Why Site Visits Matter

Sean Brodrick
by Sean Brodrick, Resource Strategist, The Oxford Club Natural Resources Natural Resources
Sean

A Note From the Editorial Director: Today's Investment U is a little different. Instead of our usual essay, Investment U's Michael Shattuck sat down with Sean Brodrick to discuss one of the most important - but least-discussed - aspects of natural resource investing: the site visit. One of Sean's guiding principles is that seeing is believing, which is why you'll more likely find him at a gold mine in Mexico or a natural gas well in California than behind a desk.

It's a lesson that's more important today than ever, thanks to the oil and gas revolution made possible by a technical innovation that Sean simply calls The Invention. Sean has plenty to reveal about that, too. Just click here.

- Andrew Snyder


Investment U: Sean, you often say that "boots on the ground beat a fancy suit every time." Why is it so important to see a miner's operations firsthand?

Sean: Well, you can see if they're a liar, right? That's always one thing. Are they doing on the site what they say that they're doing? And some of the most interesting things come out. I mean, I remember one trip down to the Dominican Republic to visit one company when it became evident that the resource estimate they were making was expanding beyond what they drilled into. And they were just saying, "Well, since we found this much in this place, naturally it will be the same right here." You know, they were just making that assumption. When you see that kind of assumption, you don't want to touch it with someone else's money.

Another insight is that you find out the type of company you're visiting by the kind of people that they also invite to come visit. I remember one mining company that I went to visit and they had other analysts on [the trip], and I found out one guy picked his stocks through astrology. And I said, "Either I'm on the wrong tour or he is." Because, you know, I don't pick my stocks by astrology.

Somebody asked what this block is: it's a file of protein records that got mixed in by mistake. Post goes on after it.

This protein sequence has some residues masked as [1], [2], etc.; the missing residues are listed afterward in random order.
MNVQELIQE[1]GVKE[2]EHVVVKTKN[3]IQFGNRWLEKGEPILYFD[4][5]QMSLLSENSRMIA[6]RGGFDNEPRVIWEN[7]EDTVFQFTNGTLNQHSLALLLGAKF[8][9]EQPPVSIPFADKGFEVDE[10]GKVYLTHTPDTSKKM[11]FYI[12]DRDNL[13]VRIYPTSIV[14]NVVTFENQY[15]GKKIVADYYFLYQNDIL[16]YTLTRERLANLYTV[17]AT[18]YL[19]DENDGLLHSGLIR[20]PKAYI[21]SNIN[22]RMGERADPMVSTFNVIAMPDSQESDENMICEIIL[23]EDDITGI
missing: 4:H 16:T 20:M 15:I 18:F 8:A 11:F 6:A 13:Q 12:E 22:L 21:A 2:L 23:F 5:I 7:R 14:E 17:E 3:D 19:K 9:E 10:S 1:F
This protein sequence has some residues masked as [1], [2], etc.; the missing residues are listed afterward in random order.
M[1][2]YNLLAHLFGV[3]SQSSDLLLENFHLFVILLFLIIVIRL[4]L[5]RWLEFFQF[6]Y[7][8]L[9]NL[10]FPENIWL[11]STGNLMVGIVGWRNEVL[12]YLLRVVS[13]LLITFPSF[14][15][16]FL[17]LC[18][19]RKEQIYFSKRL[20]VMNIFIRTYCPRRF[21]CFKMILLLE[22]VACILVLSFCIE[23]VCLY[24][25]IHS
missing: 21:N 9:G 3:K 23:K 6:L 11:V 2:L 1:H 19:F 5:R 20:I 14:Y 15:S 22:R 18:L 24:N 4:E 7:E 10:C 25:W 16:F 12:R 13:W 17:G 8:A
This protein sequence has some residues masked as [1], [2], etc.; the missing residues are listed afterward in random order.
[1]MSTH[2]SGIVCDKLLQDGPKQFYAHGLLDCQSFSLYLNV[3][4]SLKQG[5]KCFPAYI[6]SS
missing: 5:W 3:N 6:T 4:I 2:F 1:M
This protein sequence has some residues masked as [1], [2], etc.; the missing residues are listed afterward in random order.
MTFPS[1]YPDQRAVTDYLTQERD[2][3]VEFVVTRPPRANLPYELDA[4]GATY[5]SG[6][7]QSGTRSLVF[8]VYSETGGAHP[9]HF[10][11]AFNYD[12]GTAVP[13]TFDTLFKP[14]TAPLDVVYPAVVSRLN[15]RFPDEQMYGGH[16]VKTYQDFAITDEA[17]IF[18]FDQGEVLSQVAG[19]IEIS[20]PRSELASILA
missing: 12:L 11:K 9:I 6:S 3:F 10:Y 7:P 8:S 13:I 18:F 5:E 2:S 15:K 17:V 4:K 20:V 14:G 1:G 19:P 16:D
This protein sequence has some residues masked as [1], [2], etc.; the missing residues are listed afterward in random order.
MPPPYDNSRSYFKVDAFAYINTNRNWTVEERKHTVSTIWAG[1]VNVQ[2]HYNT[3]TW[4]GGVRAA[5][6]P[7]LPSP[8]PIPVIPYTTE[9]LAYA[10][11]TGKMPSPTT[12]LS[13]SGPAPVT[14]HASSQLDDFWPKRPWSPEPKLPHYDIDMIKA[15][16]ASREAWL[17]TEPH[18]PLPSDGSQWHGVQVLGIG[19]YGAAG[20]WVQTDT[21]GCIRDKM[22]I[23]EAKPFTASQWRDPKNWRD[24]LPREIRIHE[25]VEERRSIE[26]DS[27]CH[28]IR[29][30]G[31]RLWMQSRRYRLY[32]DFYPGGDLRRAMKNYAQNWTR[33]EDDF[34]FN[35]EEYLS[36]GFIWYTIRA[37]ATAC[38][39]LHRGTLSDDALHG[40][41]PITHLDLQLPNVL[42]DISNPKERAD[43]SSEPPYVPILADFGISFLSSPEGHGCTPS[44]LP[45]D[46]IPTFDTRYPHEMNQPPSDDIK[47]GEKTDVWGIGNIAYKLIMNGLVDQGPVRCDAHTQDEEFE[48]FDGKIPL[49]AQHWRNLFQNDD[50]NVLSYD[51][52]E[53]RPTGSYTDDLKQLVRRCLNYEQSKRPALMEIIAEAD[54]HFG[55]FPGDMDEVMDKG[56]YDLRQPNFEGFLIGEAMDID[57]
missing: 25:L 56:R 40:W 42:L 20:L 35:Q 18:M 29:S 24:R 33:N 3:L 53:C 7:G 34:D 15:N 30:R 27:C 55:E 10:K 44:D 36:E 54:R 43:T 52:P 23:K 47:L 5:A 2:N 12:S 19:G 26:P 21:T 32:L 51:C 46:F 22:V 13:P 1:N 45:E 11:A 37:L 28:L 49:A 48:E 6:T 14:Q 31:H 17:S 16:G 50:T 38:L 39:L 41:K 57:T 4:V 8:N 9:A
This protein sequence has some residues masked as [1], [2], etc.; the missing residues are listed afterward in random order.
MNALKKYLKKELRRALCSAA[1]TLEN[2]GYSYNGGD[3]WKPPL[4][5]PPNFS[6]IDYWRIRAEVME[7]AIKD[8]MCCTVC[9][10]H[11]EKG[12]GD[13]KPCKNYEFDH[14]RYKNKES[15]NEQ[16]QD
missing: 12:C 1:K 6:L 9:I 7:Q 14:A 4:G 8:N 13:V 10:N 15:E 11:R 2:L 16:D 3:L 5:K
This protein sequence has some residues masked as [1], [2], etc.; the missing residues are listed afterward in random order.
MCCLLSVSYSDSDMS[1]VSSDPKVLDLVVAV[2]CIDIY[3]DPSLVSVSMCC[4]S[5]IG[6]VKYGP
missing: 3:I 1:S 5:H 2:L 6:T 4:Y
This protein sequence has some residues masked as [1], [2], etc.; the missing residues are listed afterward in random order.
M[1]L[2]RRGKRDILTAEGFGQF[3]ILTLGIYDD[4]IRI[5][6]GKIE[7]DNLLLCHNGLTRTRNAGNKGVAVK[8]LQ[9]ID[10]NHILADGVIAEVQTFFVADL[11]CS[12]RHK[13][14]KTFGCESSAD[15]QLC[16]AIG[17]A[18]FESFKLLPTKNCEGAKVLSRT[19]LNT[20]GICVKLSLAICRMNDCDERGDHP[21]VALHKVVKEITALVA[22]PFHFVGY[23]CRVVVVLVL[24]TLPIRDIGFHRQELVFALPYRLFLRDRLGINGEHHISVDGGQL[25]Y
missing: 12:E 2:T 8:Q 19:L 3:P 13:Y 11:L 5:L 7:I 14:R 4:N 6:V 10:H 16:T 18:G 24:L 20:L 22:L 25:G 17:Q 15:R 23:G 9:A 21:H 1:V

Third, you often find out how serious the management is on these trips. And you can spot big obstacles that maybe they don't want to mention - and that they aren't mentioning in all their press releases - but are still out there. If you see that, for example, it's a very long distance to any power lines and there are protesters outside with signs, which I've also seen, that makes you hesitant about actually putting money to work.

Investment U: When you do visit a mining operation, what's the first thing you look for? Who do you want to talk to?

Sean: Generally, what I'm looking for is, do they have the equipment, the people and the plan to actually accomplish what they say they want to accomplish in the next six months to a year? And if one of those ingredients is missing, you need to be very careful.

For example, yeah, they have plenty of money in the bank, and they're on a great piece of real estate, but their last geologist worked for a uranium company and they are actually prospecting for gold. You know, that's the kind of thing you can find out in a mining operation visit.

And yes, you always want to talk to the geologist. Anyone working for a mining company is an absolute optimist. They think they can take a barren piece of desert ground and turn it into a producing mine. And to think you can do that in any kind of situation, you have to be optimistic. But you have to find out if they are dreamers. Do they have realistic expectations in what they can accomplish?